“That’s not much fun, Pip.”

“Well, could you stop it for a while? It’s annoying.”

Pippa swung her torch back to the path and stormed away.

“All right,” Archie said finally. Pippa could almost hear his eyeballs rolling in their sockets.

They’d walked the track to the creek so many times, Pippa was quite sure she could find her way blindfolded. But she kept her eyes peeled and her torch pointed firmly at the ground as she picked her way between the tussocks. The last thing she needed was to fall down a rabbit hole and break her leg again.

She glanced over her shoulder, hoping Archie was being a bit more careful too. When she saw him hunched forward holding a long stick like a rifle, his torch jerking wildly from left to right, she sighed.

“What now?” Archie asked, bewildered. “I’m being quiet, aren’t I?”

“Sometimes you’re such a… such an Archie,” said Pippa.

Archie smiled as if it was a compliment.

The field sloped away, falling towards the chuckling creek. They zig-zagged down the hill, following criss-crossing sheep tracks. Rabbits jerked upright as they were caught in a circle of torchlight. They looked more guilty than startled. Like they’d been caught doing something naughty.

An ear-shattering shriek split the night.

Pippa and Archie bolted upright.

“What was that?” asked Archie.

Pippa was too shocked to answer. Which didn’t make much difference because she didn’t actually have an answer. She’d never heard any sound like it before.

“Come on,” said Archie. “Let’s check it out.”

He sprang off the rock and dashed upstream before Pippa had a chance to argue. She wasn’t at all sure investigating was a good idea. The goosebumps tingling across her entire body suggested it wasn’t. But there was no stopping Archie, so she hurried in pursuit.

Now You Finish The Story…

Posted in fabo story, The Winner

Fabo Story Judge’s Report – Kyle Mewburn

I had loads of fun judging this round. Though I must say it made me feel a bit ancient when I realised FABO has been going such a long time that a lot of you weren’t even born when we started.

I was surprised, inspired and delighted to read your entries. There was some excellent writing – including some colourful descriptions and snappy dialogue. And so many exciting, wacky and downright weird ideas that it was a challenge to pick just one winner.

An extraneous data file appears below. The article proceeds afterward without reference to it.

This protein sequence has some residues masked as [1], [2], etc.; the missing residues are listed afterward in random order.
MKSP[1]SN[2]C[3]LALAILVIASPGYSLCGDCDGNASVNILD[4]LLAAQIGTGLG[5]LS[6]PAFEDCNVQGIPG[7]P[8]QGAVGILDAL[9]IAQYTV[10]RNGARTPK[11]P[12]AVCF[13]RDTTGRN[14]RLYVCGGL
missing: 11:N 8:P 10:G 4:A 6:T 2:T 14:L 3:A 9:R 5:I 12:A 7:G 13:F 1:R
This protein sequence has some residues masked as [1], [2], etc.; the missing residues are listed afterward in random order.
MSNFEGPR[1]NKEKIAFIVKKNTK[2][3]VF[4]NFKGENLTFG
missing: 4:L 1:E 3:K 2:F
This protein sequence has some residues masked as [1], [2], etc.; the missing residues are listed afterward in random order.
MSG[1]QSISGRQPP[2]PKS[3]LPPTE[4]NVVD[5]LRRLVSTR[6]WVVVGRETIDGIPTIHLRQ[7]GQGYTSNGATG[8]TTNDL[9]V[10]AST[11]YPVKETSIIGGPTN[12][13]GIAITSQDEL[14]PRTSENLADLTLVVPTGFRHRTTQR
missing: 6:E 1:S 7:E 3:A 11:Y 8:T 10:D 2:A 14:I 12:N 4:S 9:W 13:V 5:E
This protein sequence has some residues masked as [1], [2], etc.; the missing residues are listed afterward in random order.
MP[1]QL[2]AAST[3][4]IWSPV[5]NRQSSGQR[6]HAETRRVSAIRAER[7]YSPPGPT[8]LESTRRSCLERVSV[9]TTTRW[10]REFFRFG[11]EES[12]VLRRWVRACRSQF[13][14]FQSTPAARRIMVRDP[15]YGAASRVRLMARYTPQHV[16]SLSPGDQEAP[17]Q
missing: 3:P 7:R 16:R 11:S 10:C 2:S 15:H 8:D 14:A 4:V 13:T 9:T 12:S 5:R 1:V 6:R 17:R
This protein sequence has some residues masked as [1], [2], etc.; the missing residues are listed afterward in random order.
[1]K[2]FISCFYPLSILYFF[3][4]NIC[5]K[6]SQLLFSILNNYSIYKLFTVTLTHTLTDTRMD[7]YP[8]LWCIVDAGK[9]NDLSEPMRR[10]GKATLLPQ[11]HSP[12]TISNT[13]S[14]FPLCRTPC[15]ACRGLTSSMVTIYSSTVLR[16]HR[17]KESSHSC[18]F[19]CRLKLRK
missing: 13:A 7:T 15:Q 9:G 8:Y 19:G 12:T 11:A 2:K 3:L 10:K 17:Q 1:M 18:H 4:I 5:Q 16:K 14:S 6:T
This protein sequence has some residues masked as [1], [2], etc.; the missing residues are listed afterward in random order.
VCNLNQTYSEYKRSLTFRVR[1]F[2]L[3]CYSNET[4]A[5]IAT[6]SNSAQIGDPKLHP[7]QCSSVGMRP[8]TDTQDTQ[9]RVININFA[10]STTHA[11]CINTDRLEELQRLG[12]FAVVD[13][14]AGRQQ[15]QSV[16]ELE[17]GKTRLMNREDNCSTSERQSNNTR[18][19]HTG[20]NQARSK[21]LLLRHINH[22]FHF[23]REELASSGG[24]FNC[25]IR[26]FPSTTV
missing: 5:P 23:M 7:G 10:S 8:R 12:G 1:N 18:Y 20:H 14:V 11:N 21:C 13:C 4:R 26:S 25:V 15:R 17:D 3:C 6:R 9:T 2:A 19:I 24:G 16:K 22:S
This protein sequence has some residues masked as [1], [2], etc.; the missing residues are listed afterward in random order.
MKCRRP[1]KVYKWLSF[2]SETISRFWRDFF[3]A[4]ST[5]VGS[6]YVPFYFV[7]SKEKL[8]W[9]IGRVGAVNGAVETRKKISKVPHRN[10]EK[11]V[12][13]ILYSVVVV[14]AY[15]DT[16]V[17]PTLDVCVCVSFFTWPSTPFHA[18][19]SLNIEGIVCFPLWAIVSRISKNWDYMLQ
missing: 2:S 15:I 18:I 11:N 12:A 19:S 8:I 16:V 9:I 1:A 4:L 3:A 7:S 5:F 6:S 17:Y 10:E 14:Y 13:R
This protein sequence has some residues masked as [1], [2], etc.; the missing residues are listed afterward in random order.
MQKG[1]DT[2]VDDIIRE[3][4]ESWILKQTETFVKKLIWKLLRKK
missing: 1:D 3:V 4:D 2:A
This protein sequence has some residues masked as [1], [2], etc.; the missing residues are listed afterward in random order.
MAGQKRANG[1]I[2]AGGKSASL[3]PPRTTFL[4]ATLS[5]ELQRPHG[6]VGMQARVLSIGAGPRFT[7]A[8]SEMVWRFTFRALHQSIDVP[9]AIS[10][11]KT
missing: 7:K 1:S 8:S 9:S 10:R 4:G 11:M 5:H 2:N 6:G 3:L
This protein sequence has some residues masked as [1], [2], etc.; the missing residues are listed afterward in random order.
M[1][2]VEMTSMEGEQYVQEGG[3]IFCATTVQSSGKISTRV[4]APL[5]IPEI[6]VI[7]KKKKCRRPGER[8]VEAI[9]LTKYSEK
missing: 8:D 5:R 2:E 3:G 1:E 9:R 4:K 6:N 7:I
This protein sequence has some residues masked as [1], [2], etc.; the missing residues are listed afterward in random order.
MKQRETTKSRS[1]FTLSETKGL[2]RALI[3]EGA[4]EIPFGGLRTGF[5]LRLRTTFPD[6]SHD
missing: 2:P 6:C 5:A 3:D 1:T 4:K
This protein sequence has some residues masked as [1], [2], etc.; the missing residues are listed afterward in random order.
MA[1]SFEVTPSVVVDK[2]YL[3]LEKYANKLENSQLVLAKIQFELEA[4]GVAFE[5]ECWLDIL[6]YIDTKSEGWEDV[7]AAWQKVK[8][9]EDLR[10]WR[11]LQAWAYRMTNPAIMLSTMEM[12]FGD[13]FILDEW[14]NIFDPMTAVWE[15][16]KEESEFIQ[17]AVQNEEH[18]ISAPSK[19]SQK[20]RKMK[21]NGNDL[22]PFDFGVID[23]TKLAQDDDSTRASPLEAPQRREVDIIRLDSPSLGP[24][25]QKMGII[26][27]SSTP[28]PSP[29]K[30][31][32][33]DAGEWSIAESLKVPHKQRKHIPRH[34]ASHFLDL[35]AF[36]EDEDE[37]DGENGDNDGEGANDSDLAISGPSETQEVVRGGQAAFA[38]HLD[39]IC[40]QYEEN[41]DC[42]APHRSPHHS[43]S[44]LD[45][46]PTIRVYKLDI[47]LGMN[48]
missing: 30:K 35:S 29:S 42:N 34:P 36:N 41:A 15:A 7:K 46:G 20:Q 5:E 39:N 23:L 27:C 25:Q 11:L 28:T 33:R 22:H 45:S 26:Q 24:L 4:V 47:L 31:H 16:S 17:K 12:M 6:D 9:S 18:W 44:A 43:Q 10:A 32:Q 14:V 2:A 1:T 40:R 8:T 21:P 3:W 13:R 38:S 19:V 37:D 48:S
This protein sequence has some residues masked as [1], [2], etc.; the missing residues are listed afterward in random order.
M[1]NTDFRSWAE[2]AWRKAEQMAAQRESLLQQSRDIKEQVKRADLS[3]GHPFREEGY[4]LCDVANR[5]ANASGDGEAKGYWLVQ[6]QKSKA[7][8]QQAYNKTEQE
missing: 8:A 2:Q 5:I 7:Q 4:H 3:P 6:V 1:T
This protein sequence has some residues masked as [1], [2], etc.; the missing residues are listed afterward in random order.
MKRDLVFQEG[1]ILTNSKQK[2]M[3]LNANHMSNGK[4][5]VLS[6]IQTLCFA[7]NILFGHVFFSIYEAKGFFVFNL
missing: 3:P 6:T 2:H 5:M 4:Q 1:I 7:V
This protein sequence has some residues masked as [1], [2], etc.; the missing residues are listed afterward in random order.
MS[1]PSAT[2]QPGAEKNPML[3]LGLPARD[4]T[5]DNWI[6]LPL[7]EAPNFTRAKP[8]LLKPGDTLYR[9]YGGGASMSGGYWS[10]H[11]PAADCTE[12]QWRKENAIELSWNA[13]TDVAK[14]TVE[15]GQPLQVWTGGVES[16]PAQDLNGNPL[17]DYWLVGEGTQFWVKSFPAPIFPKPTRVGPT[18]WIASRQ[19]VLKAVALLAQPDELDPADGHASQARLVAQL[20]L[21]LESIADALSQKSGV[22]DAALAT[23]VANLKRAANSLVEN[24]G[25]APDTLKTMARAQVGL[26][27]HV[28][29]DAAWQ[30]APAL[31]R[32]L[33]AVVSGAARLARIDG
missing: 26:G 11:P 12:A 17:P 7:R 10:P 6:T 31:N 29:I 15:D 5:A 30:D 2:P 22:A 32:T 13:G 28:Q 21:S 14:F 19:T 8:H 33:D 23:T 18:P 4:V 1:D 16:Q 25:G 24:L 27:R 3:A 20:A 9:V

There were dinosaurs and robots, not to mention Jessie’s Quibbleyxrom’s making another appearance. And poor Ratty met some terrible fates, including being flushed down the toilet by Eleanor.

Two stories stood out. I loved the imagination and drama in Piper’s adventures in the Ratris where poor David and Ella were mutated into rats before being sent back to the Cretaceous era by a devious Ratty. But in the end it was the great, snappy dialogue in Indigo’s story about giants and a plot to kill the Queen that really stood out.

So congratulations Indigo from Ohope Beach School! A prize will be whizzing through the postal vortex soon.

– Kyle

You can read Indigo’s story here:

Indigo’s story

A giant lunged for them. David was caught in his monstrous grasp. ‘’You have entered my domain.’’ the giant snarled. ‘’Now you are mine.’’ He was tall and covered in brown fur, except for his face. This was covered in blotchy red patches that seemed to be alive. They coiled and wriggled ominously across his face. A fetid stench emanated from his mouth, and as David squirmed in his iron grasp, he cried not to gag. It seemed as though the giant favoured a particular deodorant made of onions and boiled eggs. Ella tried desperately to breathe through her mouth. ‘’Humans tonight,’’ the giant said, rubbing his belly.

David and Ella were led in chains to the giants kitchen. Ratty hid up Ellas sleeve. ‘’Move it.’’ the giant bellowed, pulling on the metal links as though he were playing an unusually violent game of tug of war. The chain threatened to choke them both, so they decided it would be suicide not to pick up the pace. ‘’What do we do?’’ David whispered harshly. Ratty poked his head out. ‘’Okay,’’ he said. ‘’I have magic powers that are very rare and I guard this hoop that I made. I did have a plan to kill Queen Elizabeth the 2nd using futuristic technology, so that I could make the world a better place, but you guys foiled it. Which means we’re all gonna die.’’ ‘’Hold on,’’ David said as they jogged along. ‘’You said you didn’t have an evil plan.’’ ‘’It’s not evil,’’ sighed Ratty in exasperation. ‘’Anyway, if we survive this, I promise I won’t do it. And I’m only saying that because we are all gonna die fish face!’’ he screamed the last bit angrily in David’s face. ‘’If anything,’’ Ella panted, ‘’You’re the fish face-you made the hoop. How come you made it so that we turned up here!’’ ‘’It was an accident!’’ Ratty sighed again. ‘’Okay?’’ ‘’Fine.’’ David said. ‘’ Now get us out of here.’’

‘’This is the worst plan ever.’’ Ratty said despondently. ‘’We’re all gonna die.’’ ‘’Quit being so negative would you.’’ Ella hissed out of the corner of her mouth. A giantess with a considerable girth approached them. The green blotches on her face wriggled. Time to chop you up, my kitties.’’ she cooed, as she removed the chains awkwardly, with her bloated fingers. Then with one mammoth hand seized on……empty air.